New road could ease congestion

A NEW road is today in the pipeline for a busy area of Ipswich blighted by traffic problems.

A NEW road is today in the pipeline for a busy area of Ipswich blighted by traffic problems.

University chiefs have pencilled in the new route as part of plans for the third phase of the institution's continued expansion - the redevelopment of the old college site.

The road, taking traffic east from the junction of Star Lane and Grimwade Street through to Back Hamlet, would bypass the Duke Street roundabout.

It is hoped it would ease pressure on the roundabout - a known bottleneck - allowing motorists to move more freely through the area.


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Paul West, responsible for transport at Ipswich Borough Council, said: “We would welcome any proposal that seeks to lessen the impact of development given the current problems.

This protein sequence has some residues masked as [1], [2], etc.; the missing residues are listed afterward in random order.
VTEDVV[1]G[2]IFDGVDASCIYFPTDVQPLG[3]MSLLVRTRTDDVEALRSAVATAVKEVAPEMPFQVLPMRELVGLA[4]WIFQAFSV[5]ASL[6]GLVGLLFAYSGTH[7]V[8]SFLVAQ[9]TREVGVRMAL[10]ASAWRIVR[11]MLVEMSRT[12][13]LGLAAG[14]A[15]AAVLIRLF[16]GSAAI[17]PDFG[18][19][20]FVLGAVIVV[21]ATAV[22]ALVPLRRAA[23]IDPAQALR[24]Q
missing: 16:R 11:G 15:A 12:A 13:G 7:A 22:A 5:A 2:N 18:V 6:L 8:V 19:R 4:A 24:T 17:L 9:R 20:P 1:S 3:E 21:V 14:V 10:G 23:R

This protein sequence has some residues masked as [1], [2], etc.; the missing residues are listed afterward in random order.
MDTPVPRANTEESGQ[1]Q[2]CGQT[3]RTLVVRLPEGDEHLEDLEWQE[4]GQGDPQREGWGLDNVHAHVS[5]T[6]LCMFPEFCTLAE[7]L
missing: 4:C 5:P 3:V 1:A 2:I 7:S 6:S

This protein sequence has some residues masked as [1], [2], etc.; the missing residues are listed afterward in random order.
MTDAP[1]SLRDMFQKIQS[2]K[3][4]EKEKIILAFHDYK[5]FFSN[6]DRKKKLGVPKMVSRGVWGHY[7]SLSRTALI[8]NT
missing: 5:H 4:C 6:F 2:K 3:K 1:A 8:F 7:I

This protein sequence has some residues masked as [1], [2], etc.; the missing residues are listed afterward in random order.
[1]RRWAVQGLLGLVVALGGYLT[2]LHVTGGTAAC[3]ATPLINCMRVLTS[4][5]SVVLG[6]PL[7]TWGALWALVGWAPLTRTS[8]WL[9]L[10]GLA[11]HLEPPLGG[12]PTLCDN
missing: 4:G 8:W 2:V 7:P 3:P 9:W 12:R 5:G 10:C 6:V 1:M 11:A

“I think there's a lot that needs to be talked through with planners and engineers in terms of all the plans together before we get to a situation where we can agree the ideal solution.”

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Richard Atkins, responsible for planning and economic development at the council, said: “One of the things to come out of a traffic study on the issue is that the capacity problems around the whole gyratory system are not to do with the amount of road space in the middle.

“It is the bottlenecks at each end - the two roundabouts.

“There doesn't appear to be any viable alternative to get more traffic through at the Novotel end but a change at the Duke Street end could achieve something there.”

Long-standing problems with traffic around the gyratory system appear to have been made worse by a new pedestrian crossing for built for the University's landmark Waterfront building.

The redevelopment of the old college site would be the third phase in the university's expansion.

The first phase - the new landmark Waterfront building opened in September, while planning consent has been granted for a second massive development just 100 metres away on Orwell Quay.

The impressive new six-storey structure would boast 15,000 sq metres of space and play host to the university's health

and science teaching programmes. As well as lecture and seminar rooms the building will also house a restaurant and student union.

The hope is the building will be up and running in just two years' time - by September 2010.

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